Seth’s Favorite Film Discoveries of 2022

These are not new films released in 2022, but older pictures that I finally watched this year and have stayed with me. There are a lot of familiar names here that I thought I understood, only to realize I did not. Now, I do and it has enriched my life as a result. I was so elated to partake in the work of such wonderful old masters and look forward to filling in more gaps in my film knowledge in 2023.

Black Christmas (1974)
Written by A. Roy Moore
Directed by Bob Clark

There is what I thought Black Christmas was & there’s what I realized when the end credits rolled. This is a fantastic horror flick, a slasher movie I didn’t despise. What sets this apart is that the slasher was not an overproduced genre as it would become in the 1980s. I also think this being made in Canada brought a different set of sensibilities than American movies, mainly how feminist this picture is. Sorority girls are picked off one by one, but no one notices because Winter Break is happening, and most people are heading home. Jess Bradford (Olivia Hussey) is preoccupied after discovering she’s pregnant by Peter (Keir Dullea), her older boyfriend. She’s getting an abortion which he doesn’t take well, and the fit he pitches frightens her. Meanwhile, the sorority house keeps getting calls from an obscene caller nicknamed The Moaner. What you need to know is that this movie is funny & creepy all at once, something that puts a lot of the modern dull churn of ‘horror’ movies to shame. If you have avoided this because of what you think it is, trust me, Black Christmas is one of the best pictures in the genre I have ever seen.

Check out my full review.

They Shoot Horses, Don’t They?
Written by Robert E. Thompson & James Poe
Directed by Sydney Pollack

They do not make movies like this anymore. Sydney Pollack isn’t known for particularly harsh films, but this one is about as brutal as they come. Set during a Depression-era dance marathon, we follow some contestants as they are pushed to their physical and psychological brink. While Robert is the main character, Gloria (Jane Fonda) steals the show. Gloria is so worn down from watching her dreams & her life get crushed by the world. If she can’t win the prize in this contest, there is little left for her. Robert is constantly pulled back to a formative moment from his youth, where the title comes from. As the contest drags on, people drop out or break down. There’s even a death when an old-timer pushes himself harder than he should have. The dance marathon’s emcee isn’t phased because he’s seen this repeatedly. It’s the tortuous dance of life in the United States: partner up and don’t stop moving until you are dead. What a wonderful existence it is, right? They could have set this movie in 2022, and they would have to update it are change the clothes & hairstyles. The more time passes, the more brutal America treats its poor and working class.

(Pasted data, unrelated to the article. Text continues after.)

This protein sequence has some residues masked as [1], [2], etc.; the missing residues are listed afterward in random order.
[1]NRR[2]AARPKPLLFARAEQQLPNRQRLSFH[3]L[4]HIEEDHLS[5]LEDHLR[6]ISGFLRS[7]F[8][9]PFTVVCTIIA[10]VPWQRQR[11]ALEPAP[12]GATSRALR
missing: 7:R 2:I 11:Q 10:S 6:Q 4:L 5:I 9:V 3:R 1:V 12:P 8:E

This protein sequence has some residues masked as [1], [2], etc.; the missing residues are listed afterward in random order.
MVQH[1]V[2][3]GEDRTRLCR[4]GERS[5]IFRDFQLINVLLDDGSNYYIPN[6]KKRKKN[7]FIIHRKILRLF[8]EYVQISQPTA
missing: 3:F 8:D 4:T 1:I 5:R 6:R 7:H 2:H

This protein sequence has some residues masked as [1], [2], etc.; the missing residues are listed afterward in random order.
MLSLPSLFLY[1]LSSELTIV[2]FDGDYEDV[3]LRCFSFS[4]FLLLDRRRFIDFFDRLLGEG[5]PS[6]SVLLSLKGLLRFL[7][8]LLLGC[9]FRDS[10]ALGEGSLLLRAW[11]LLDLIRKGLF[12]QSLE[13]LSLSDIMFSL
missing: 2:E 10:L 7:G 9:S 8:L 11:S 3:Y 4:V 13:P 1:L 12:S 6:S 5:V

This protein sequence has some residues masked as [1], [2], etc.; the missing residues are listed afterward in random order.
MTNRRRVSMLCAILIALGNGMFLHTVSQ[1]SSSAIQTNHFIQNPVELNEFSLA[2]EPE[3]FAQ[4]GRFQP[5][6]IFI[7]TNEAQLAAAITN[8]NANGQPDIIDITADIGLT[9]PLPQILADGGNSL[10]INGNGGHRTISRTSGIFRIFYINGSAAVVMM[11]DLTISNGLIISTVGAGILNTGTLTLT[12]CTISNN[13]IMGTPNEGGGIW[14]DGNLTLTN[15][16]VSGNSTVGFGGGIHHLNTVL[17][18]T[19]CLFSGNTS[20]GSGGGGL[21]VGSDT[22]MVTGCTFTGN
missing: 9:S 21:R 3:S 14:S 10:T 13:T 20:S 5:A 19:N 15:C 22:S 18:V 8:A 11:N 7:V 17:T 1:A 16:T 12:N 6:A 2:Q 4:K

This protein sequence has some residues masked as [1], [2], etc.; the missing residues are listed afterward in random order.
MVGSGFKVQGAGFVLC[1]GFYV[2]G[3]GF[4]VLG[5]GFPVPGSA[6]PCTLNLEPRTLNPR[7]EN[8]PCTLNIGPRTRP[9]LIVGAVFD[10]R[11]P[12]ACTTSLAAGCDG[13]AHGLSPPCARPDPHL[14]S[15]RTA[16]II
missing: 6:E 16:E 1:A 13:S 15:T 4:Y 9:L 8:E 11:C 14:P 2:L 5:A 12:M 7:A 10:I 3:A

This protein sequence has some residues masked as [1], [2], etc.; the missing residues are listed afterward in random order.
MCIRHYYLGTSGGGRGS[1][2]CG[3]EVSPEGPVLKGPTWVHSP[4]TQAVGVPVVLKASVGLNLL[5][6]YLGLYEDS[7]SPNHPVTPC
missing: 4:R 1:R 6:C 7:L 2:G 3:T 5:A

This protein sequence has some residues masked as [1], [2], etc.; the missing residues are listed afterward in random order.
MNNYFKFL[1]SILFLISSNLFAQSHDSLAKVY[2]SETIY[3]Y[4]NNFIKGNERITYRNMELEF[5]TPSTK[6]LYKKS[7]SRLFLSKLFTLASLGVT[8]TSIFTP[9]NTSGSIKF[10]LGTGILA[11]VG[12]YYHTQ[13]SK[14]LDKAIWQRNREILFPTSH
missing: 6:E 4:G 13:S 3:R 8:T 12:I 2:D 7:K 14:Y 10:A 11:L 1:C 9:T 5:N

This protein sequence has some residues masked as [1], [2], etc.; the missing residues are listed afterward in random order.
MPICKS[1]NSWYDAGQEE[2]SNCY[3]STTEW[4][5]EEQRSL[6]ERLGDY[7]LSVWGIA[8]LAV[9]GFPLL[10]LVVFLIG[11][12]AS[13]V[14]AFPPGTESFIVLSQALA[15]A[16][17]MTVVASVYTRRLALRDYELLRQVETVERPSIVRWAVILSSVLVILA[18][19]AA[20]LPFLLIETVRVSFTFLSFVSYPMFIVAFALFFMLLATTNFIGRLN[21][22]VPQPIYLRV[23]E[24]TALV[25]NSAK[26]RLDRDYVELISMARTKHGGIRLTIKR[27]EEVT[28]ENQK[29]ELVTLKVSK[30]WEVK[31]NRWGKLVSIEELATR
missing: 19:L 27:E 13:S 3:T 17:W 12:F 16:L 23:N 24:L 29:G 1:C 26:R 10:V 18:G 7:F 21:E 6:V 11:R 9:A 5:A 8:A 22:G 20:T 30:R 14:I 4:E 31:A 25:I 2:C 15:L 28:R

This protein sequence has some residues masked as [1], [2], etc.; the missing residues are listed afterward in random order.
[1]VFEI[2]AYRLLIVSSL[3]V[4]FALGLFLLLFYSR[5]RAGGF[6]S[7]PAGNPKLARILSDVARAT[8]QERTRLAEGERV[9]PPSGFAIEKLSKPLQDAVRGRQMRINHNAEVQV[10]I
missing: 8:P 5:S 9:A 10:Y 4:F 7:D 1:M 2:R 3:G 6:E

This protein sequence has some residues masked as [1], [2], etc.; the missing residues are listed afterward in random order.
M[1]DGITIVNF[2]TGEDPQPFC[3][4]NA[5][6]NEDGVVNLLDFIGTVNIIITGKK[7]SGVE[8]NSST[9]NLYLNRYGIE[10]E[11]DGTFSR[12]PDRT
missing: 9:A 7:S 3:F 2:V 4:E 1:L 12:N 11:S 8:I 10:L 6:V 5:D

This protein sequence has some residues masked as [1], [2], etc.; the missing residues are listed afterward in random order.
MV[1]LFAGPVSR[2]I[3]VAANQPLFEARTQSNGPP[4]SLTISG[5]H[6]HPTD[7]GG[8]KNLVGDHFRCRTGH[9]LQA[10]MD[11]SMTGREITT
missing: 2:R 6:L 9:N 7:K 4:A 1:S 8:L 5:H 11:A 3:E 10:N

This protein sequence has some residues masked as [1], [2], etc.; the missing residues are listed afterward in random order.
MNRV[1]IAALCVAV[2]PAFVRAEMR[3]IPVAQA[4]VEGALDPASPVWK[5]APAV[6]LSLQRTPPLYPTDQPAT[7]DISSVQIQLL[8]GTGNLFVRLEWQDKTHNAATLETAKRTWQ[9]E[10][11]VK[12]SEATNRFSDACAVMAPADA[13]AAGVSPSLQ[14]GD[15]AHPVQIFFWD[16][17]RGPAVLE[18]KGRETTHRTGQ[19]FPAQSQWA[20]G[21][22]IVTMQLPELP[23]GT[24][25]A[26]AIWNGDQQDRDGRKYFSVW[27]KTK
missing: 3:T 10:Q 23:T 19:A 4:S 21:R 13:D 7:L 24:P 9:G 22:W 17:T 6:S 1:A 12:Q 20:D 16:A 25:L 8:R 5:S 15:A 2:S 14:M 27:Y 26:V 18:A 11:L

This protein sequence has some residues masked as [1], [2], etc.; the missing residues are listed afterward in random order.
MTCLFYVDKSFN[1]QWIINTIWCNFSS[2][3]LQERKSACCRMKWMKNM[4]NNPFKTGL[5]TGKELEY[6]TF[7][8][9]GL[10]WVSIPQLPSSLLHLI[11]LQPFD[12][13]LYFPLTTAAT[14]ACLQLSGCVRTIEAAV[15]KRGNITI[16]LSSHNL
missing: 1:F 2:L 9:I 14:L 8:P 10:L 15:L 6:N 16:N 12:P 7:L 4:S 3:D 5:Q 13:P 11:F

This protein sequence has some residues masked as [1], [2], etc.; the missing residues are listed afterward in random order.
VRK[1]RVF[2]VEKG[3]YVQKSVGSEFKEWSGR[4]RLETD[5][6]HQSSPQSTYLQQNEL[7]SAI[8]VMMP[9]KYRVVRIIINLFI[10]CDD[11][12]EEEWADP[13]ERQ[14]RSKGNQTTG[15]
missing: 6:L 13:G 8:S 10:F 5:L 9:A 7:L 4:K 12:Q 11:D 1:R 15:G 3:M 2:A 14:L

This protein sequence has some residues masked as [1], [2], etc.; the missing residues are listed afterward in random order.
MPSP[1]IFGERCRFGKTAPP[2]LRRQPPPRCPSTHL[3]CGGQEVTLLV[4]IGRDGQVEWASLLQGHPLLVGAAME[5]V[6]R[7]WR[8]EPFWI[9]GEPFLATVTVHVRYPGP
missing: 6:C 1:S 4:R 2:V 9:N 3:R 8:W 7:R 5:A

Check out my full review.

Perfect Blue
Written by Sadayuki Murai
Directed by Satoshi Kon

Anime is usually not my thing, but I couldn’t pretend I wasn’t insanely impressed with Perfect Blue. Satoshi Kon has jumped up on my list as a director. I am very interested in exploring his work further. This picture is about Mima, a woman who was once part of a J-pop group. She wants to become an actress but finds herself being stalked by a crazed fan. The fan is apparently upset that Mima is taking on roles with more adult themes, challenging her squeaky-clean pop idol image. But not everything is what it appears, and very quickly, we find reality being bent & twisted in unexpected ways. Perfect Blue is clearly inspired by Hitchcock’s work, but even more so, I saw traces of Brian De Palma here, especially in movies like Dressed to Kill and, even more overtly, Body Double. This is a pretty gory movie, not as rough as some anime can get, but the kills are not shying away from showing what happens. At the core of the spectacle is an incredible story about identity & fame that is, for lack of a better word, perfect.

Check out my full review.

Who’s Afraid of Virginia Woolf?
Written by Edward Albee and Ernest Lehman
Directed by Mike Nicholas